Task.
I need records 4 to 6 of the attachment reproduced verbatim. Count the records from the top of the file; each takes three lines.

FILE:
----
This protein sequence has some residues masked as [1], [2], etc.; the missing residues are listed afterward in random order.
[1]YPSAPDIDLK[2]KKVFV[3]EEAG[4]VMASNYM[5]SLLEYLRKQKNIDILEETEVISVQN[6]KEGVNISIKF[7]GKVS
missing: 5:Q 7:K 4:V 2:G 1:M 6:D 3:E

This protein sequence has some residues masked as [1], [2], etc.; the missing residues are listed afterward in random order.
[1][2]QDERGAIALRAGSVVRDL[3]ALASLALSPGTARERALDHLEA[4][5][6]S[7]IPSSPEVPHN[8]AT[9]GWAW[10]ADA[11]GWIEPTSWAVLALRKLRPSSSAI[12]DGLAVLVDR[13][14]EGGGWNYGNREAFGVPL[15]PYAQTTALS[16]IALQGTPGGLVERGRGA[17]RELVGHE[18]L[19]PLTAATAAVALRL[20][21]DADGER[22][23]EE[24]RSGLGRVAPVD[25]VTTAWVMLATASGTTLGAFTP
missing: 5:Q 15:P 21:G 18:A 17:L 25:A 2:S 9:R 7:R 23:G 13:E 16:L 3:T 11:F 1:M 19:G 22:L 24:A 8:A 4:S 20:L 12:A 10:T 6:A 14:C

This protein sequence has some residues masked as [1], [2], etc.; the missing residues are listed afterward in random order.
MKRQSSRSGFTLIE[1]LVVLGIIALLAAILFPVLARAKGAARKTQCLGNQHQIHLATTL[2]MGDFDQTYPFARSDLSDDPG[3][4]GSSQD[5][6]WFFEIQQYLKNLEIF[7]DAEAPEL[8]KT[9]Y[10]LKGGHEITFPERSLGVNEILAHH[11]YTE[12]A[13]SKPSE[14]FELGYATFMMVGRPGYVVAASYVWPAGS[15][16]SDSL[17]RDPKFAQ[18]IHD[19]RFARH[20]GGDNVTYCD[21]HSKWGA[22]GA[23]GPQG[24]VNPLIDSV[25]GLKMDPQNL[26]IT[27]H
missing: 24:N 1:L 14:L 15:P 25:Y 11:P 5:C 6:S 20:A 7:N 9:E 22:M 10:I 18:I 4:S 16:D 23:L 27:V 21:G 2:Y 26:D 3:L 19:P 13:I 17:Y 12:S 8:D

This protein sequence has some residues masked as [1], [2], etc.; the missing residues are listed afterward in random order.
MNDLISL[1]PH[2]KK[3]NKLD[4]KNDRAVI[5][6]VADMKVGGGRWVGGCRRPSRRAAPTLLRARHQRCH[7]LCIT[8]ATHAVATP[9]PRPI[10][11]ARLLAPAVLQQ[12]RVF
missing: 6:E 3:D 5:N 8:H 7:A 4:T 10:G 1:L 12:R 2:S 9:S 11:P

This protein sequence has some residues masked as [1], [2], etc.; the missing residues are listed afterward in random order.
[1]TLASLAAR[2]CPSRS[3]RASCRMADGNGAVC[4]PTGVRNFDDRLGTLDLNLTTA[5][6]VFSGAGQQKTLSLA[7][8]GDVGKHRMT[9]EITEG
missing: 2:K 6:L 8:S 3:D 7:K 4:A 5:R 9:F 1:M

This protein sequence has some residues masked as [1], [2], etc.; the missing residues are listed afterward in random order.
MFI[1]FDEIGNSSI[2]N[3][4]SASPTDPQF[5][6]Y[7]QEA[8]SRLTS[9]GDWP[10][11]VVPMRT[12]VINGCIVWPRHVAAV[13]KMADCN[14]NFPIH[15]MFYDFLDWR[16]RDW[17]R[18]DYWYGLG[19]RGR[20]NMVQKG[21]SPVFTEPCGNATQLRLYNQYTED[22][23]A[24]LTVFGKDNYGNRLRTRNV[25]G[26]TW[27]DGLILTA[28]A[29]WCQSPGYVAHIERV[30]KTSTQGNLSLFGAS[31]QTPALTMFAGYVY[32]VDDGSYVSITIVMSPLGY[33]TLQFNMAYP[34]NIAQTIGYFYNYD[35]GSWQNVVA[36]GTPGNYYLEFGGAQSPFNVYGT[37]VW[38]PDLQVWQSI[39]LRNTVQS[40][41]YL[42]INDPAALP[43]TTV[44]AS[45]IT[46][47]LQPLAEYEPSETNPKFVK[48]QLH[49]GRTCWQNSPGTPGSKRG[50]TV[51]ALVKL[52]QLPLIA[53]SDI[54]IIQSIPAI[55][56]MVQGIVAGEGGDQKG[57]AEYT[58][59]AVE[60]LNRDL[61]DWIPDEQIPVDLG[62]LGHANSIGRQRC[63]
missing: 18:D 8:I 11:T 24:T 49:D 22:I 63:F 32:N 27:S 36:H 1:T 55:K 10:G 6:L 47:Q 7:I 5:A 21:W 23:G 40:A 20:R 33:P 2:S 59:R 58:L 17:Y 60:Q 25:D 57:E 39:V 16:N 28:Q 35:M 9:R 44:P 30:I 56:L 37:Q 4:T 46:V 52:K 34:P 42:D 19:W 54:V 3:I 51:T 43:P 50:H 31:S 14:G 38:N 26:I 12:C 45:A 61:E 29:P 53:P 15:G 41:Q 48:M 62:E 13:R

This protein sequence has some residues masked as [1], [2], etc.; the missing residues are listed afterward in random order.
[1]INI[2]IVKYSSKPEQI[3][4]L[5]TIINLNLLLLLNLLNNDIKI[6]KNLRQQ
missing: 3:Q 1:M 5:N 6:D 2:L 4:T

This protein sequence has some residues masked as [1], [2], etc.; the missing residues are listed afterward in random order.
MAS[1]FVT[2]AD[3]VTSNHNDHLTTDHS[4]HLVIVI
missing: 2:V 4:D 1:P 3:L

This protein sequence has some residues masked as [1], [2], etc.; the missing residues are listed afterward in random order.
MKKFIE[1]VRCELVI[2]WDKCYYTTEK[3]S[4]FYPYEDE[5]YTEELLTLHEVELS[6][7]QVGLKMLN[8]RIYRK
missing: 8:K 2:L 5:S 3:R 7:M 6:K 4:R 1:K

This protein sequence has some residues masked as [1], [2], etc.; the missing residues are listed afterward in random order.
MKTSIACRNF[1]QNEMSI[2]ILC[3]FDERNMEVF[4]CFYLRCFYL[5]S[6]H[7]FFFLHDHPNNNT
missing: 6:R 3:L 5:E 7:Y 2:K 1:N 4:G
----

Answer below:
This protein sequence has some residues masked as [1], [2], etc.; the missing residues are listed afterward in random order.
MNDLISL[1]PH[2]KK[3]NKLD[4]KNDRAVI[5][6]VADMKVGGGRWVGGCRRPSRRAAPTLLRARHQRCH[7]LCIT[8]ATHAVATP[9]PRPI[10][11]ARLLAPAVLQQ[12]RVF
missing: 6:E 3:D 5:N 8:H 7:A 4:T 10:G 1:L 12:R 2:S 9:S 11:P

This protein sequence has some residues masked as [1], [2], etc.; the missing residues are listed afterward in random order.
[1]TLASLAAR[2]CPSRS[3]RASCRMADGNGAVC[4]PTGVRNFDDRLGTLDLNLTTA[5][6]VFSGAGQQKTLSLA[7][8]GDVGKHRMT[9]EITEG
missing: 2:K 6:L 8:S 3:D 7:K 4:A 5:R 9:F 1:M

This protein sequence has some residues masked as [1], [2], etc.; the missing residues are listed afterward in random order.
MFI[1]FDEIGNSSI[2]N[3][4]SASPTDPQF[5][6]Y[7]QEA[8]SRLTS[9]GDWP[10][11]VVPMRT[12]VINGCIVWPRHVAAV[13]KMADCN[14]NFPIH[15]MFYDFLDWR[16]RDW[17]R[18]DYWYGLG[19]RGR[20]NMVQKG[21]SPVFTEPCGNATQLRLYNQYTED[22][23]A[24]LTVFGKDNYGNRLRTRNV[25]G[26]TW[27]DGLILTA[28]A[29]WCQSPGYVAHIERV[30]KTSTQGNLSLFGAS[31]QTPALTMFAGYVY[32]VDDGSYVSITIVMSPLGY[33]TLQFNMAYP[34]NIAQTIGYFYNYD[35]GSWQNVVA[36]GTPGNYYLEFGGAQSPFNVYGT[37]VW[38]PDLQVWQSI[39]LRNTVQS[40][41]YL[42]INDPAALP[43]TTV[44]AS[45]IT[46][47]LQPLAEYEPSETNPKFVK[48]QLH[49]GRTCWQNSPGTPGSKRG[50]TV[51]ALVKL[52]QLPLIA[53]SDI[54]IIQSIPAI[55][56]MVQGIVAGEGGDQKG[57]AEYT[58][59]AVE[60]LNRDL[61]DWIPDEQIPVDLG[62]LGHANSIGRQRC[63]
missing: 18:D 8:I 11:T 24:T 49:D 22:I 63:F 32:N 27:S 36:H 1:T 55:K 10:G 6:L 47:Q 7:I 5:A 21:W 23:G 40:A 20:R 33:P 2:S 59:R 58:L 17:Y 60:Q 25:D 57:E 39:V 16:N 28:Q 35:M 9:R 44:P 30:I 56:L 37:Q 4:T 46:V 52:K 34:P 42:D 19:W 54:V 3:I 51:T 43:P 50:H 31:S 14:G 38:N 26:I 12:C 45:A 61:E 29:P 53:P 15:G 41:Q 48:M 62:E 13:R